Ernest Wilimowski was born Ernst Pradella in Kattowitz (Katowice) in June 1916 and would go onto become one of the most legendary players of his or any other era and also one of Poland's most controversial. Born into a German-speaking Silesian family, his father died at the front in WWI and he later took the name of his Polish stepfather in 1929.
Ernst was a footballing prodigy and is believed to have played in 1. FC Kattowitz's first team in the Polish top division at the age of 13. Wilimowski was transferred from 1.FC Kattowitz to Ruch Wielkie Hajduki (later Chorzów) for 1,000zł, the equivalent of 10 postmen’s salaries and two exhibition games. He was an extraordinary talent and became the first player to score 7, 8, 9 and 10 goals in a game. The 10 came against Union Touring Łódź (in the game when the famous Omega clock was unveiled at Ruch’s ground) and this still stands as a Polish league record today. He was league’s top scorer three times and claimed four Polish championships with Ruch at the end of the 30s. In total he scored 117 goals in 86 league games for Ruch. Most of them reportedly coming from a close range accompanied by a devilish smile.
Wilimowski’s international career was even more sensational. ‘Ezi’ known for liking of a drink didn’t go to the Olympic Games in Berlin 1936 but he was back for the World Cup in France in 1938. Poland met and lost to Brazil 5-6 after extra time in what was without a doubt most memorable game of the inter-war years. Wilimowski scored 4 as well as winning a penalty. In the last game before the outbreak of WWII, Poland beat World Cup runners-up Hungary 4-2 with Wilimowski scoring three and winning a penalty.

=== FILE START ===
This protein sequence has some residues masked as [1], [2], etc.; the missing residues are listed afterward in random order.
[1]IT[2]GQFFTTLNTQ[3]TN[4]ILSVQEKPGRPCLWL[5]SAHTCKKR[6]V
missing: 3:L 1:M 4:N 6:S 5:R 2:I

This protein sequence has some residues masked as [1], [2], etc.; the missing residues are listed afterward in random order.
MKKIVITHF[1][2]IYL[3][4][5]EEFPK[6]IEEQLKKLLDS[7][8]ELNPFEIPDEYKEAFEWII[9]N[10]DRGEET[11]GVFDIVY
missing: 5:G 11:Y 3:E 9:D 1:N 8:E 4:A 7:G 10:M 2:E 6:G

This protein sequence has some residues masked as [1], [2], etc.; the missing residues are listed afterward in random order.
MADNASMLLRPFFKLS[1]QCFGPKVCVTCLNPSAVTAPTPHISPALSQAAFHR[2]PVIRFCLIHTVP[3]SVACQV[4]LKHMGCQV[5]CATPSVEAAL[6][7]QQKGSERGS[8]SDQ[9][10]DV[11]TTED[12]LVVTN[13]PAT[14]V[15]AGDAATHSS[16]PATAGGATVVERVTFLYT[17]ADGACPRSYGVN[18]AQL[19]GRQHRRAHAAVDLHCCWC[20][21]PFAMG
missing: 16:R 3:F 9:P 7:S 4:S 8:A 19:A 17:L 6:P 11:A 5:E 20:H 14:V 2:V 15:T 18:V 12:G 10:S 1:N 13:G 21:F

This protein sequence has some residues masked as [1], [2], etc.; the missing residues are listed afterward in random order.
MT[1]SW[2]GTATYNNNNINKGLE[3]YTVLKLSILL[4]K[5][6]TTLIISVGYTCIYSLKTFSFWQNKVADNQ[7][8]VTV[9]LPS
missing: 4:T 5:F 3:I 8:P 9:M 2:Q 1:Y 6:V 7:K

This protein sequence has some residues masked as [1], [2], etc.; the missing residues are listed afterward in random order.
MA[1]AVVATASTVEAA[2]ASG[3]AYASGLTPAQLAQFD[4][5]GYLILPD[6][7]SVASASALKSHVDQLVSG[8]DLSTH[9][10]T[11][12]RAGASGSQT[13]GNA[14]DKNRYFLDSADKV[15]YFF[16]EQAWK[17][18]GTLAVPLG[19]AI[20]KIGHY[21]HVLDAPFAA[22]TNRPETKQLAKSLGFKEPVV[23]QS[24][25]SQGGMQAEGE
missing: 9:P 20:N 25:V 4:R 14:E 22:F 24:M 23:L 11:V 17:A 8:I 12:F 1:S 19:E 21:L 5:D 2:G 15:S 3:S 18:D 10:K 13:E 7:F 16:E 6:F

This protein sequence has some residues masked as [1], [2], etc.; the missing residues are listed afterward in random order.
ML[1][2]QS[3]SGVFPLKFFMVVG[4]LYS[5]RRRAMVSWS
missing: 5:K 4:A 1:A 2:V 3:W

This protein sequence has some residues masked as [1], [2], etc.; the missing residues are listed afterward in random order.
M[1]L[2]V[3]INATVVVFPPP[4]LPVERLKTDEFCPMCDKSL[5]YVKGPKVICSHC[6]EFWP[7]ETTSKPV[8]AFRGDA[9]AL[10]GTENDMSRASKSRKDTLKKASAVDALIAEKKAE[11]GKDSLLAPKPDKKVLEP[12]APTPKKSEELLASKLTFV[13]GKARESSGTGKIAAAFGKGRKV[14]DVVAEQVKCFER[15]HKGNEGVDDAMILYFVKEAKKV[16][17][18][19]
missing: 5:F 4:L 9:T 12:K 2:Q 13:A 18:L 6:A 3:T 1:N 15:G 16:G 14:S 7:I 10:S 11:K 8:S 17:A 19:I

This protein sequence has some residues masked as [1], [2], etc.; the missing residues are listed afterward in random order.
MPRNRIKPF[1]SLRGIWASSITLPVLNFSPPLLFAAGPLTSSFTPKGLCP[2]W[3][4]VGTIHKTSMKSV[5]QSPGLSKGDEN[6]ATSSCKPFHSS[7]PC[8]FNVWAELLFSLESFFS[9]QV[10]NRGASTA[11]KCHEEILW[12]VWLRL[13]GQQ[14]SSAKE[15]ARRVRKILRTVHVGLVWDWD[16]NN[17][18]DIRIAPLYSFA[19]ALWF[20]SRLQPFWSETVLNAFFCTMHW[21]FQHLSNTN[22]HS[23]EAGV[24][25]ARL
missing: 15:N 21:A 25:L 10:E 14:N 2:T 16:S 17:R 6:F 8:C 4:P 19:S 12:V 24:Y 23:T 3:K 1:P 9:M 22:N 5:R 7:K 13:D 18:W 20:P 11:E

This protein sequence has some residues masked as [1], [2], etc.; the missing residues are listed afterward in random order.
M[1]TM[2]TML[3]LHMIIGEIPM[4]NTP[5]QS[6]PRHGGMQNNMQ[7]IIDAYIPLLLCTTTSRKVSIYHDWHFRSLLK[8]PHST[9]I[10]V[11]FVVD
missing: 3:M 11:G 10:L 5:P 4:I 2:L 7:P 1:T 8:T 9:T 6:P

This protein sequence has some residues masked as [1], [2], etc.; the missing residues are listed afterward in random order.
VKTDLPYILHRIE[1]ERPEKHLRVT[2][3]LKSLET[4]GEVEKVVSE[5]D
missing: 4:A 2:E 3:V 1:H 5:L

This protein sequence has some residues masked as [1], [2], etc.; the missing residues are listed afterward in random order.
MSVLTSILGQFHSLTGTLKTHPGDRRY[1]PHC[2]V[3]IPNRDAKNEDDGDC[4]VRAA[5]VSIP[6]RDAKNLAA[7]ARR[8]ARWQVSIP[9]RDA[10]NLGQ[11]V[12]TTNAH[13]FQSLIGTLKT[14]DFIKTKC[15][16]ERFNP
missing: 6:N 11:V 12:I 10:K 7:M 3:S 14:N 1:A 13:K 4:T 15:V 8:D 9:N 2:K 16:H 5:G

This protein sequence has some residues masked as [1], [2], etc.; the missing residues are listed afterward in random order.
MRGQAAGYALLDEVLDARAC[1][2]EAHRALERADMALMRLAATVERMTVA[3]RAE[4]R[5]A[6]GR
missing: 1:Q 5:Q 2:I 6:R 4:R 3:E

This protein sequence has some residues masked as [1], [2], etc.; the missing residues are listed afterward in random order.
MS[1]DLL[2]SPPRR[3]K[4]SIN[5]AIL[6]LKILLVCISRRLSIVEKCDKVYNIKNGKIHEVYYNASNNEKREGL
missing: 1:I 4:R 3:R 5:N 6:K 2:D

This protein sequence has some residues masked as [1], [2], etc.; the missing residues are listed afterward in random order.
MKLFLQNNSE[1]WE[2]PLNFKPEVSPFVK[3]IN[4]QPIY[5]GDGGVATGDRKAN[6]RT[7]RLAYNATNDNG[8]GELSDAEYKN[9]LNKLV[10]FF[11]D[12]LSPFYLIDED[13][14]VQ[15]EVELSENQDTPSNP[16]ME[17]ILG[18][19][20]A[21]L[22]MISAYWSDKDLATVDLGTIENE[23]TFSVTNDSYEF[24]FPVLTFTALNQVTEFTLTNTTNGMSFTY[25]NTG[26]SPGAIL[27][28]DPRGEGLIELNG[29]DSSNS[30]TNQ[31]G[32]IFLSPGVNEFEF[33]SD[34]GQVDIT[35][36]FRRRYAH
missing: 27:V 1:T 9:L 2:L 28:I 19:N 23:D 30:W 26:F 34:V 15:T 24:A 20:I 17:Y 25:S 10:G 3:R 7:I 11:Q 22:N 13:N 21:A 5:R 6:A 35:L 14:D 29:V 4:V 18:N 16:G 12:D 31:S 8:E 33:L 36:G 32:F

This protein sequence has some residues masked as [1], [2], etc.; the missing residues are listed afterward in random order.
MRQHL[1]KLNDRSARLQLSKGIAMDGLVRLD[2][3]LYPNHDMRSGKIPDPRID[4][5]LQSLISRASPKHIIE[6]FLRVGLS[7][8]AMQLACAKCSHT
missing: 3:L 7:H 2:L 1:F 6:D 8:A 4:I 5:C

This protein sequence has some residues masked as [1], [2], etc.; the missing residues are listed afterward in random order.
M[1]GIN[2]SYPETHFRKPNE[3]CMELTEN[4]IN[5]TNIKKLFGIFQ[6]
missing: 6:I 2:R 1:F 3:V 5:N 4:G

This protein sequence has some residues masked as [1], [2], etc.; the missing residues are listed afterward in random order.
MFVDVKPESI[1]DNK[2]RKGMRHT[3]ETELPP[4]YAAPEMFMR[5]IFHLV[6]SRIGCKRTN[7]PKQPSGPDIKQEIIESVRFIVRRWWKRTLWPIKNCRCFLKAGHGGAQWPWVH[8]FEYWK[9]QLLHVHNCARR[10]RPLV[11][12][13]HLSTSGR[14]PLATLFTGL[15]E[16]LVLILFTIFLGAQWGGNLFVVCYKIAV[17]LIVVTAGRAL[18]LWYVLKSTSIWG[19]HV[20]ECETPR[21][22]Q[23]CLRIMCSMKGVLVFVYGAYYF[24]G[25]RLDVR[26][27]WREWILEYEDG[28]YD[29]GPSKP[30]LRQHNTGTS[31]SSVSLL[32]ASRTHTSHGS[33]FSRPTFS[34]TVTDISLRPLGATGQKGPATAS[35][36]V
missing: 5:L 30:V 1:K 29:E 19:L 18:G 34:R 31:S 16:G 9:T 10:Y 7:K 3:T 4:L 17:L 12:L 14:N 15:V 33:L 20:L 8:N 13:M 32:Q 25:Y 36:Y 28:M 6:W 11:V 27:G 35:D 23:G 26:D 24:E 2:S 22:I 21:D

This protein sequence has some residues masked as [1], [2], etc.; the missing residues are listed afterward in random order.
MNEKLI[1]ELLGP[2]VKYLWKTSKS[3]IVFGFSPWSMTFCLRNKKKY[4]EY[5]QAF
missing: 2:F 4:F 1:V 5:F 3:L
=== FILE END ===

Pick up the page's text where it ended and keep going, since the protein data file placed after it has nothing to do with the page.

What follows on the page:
Just four days later the war began and an era ended. Wilimowski reappeared for 1. FC Kattowitz and swapped allegiance to play for the Nazi Germany national team.
Playing for Germany saw Ezi’s legacy destroyed and he was branded a traitor in post-war communist Poland. The six-toed forward remained in Germany after the WWII and never returned to his beloved Silesia. A multi-talented sportsman he played ice hockey too while some football experts claim if the World Cup had been played in 1942, Wilimowski would have been remembered alongside the likes of Pele. Ezi’s story, while tragic, is not untypical for someone of his age growing up in Silesia in this period.
Altogether he scored 21 goals in 22 games for Poland, 13 for Germany in just 8 matches and there are claims he scored over 1000 in total in official matches although the exact number is highly doubtful as football was not that well documented in those days.
Wilimowski died in his adopted Karlsruhe in 1997 at the age of 81. In 2016 the Croat-Bosnian artist Milijenko Jergović wrote a book entitled ‘Wilimowski’ in which people listen to the 1938 World Cup match between Brazil and Poland game.
We'd like to thank our Polish football expert Maciej Slominski for his help as we put this together. You can find him on Twitter @MaciejSlominski